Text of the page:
18 December 2014
Last week I had the opportunity to attend a joint US National Academy of Sciences and UK Royal Society event on cyber-security in Washington DC. One of the speakers, a true expert that I respect very much, described how they envision building (more) secure systems, and others in the audience provided their opinion (Chatham House Rule prevents me from disclosing names). The debate was of high quality, however it did strike me that it remained at the level of expert opinion. After 40 years of research in cyber-security, should we not be doing better than expert opinion when it comes to understanding how to engineer secure systems?
First, let me say that I have a great appreciation for craftsmanship and the deep insights that come from years of practice. Therefore when someone with experience tells me to follow a certain course of action to engineer a systems, in the absence of any other evidence, I do listen carefully. However, expert opinion is only one, and in some respects the weakest form of evidence in what researchers in other disciplines have defined as a hierarchy of evidence. Stronger forms of evidence include case studies, case-control and cohort studies, double-blind studies with good sample sizes and significant results, and systematic meta-analyses and reviews.
In security engineering we have quite a few case reports, particularly relating to specific failures, in the form of design flaws and implementation bugs. We also have a set of methodologies as well as techniques and tools that are meant to help with security engineering. Which work, and at what cost? How do they compare with each other? What are the non-security risks (cost, complexity, training, planning) associated with them? There is remarkably little evidence, besides at best expert opinion, at worse flaming, to decide. This is particularly surprising, since a number of very skilled people have spent considerable time advocating for their favorite engineering paradigms in the name of security: static analysis, penetration testing, code reviews, strong typing, security testing, secure design and implementation methodologies, verification, pair-coding, use of specific frameworks, etc. However, besides opinion it is hard to find much evidence of how well these work in reducing security problems.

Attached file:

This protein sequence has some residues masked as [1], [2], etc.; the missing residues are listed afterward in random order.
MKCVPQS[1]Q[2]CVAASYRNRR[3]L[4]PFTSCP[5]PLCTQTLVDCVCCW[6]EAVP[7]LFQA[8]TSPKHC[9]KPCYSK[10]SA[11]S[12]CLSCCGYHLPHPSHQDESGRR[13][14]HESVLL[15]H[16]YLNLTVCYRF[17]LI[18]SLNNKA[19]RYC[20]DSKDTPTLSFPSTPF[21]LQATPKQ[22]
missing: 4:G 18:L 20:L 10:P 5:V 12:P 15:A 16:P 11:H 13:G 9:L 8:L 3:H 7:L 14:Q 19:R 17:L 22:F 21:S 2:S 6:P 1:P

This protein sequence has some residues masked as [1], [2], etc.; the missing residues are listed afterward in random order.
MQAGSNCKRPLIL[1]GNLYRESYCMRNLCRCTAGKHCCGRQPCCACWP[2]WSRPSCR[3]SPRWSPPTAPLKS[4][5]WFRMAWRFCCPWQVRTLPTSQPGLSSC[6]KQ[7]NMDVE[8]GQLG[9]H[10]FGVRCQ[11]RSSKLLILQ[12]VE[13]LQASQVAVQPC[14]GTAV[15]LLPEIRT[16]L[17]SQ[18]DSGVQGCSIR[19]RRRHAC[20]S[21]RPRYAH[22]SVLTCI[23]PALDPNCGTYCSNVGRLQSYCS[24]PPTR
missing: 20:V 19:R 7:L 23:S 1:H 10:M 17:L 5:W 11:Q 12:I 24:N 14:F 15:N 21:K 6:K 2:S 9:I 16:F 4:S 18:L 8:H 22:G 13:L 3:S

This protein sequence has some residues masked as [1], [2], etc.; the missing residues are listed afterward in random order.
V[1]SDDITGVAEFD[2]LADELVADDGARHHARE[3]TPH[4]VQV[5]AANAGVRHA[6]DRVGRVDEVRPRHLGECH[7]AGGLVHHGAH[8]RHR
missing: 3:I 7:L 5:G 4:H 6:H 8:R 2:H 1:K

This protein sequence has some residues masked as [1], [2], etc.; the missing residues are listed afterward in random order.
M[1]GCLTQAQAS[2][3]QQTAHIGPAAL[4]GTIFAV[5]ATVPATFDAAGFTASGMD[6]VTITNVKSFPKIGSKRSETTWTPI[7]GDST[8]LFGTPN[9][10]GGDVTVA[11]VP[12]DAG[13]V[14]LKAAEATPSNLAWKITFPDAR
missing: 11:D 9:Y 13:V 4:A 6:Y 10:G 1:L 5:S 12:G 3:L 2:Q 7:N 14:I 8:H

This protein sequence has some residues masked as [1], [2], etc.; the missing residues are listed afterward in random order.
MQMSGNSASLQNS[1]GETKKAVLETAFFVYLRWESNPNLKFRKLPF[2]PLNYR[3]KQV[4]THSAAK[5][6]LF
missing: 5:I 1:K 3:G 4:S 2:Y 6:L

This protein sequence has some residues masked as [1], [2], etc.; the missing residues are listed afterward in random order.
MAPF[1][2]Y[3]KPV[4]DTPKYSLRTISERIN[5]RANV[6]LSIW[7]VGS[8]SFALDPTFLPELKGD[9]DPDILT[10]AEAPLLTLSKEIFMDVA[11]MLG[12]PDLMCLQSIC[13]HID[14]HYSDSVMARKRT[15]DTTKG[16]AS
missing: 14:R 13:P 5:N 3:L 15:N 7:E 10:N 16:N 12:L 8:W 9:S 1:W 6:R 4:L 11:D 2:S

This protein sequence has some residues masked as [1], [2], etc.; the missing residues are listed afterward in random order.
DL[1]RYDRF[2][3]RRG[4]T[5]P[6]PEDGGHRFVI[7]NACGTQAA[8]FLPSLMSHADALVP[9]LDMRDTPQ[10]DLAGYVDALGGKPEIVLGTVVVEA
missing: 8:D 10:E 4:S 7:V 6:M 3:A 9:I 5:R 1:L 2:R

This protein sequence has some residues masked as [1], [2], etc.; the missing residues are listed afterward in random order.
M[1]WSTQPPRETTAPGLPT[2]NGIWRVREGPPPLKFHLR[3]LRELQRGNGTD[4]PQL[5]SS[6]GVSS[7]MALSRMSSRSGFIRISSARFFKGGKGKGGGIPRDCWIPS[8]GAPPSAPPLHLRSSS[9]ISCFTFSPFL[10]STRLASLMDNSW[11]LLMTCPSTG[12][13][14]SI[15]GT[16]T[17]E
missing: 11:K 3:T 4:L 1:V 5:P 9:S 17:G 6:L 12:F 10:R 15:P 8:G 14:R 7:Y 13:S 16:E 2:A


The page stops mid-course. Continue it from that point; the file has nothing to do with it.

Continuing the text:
I performed a quick literature survey, which I add here for my own future benefit: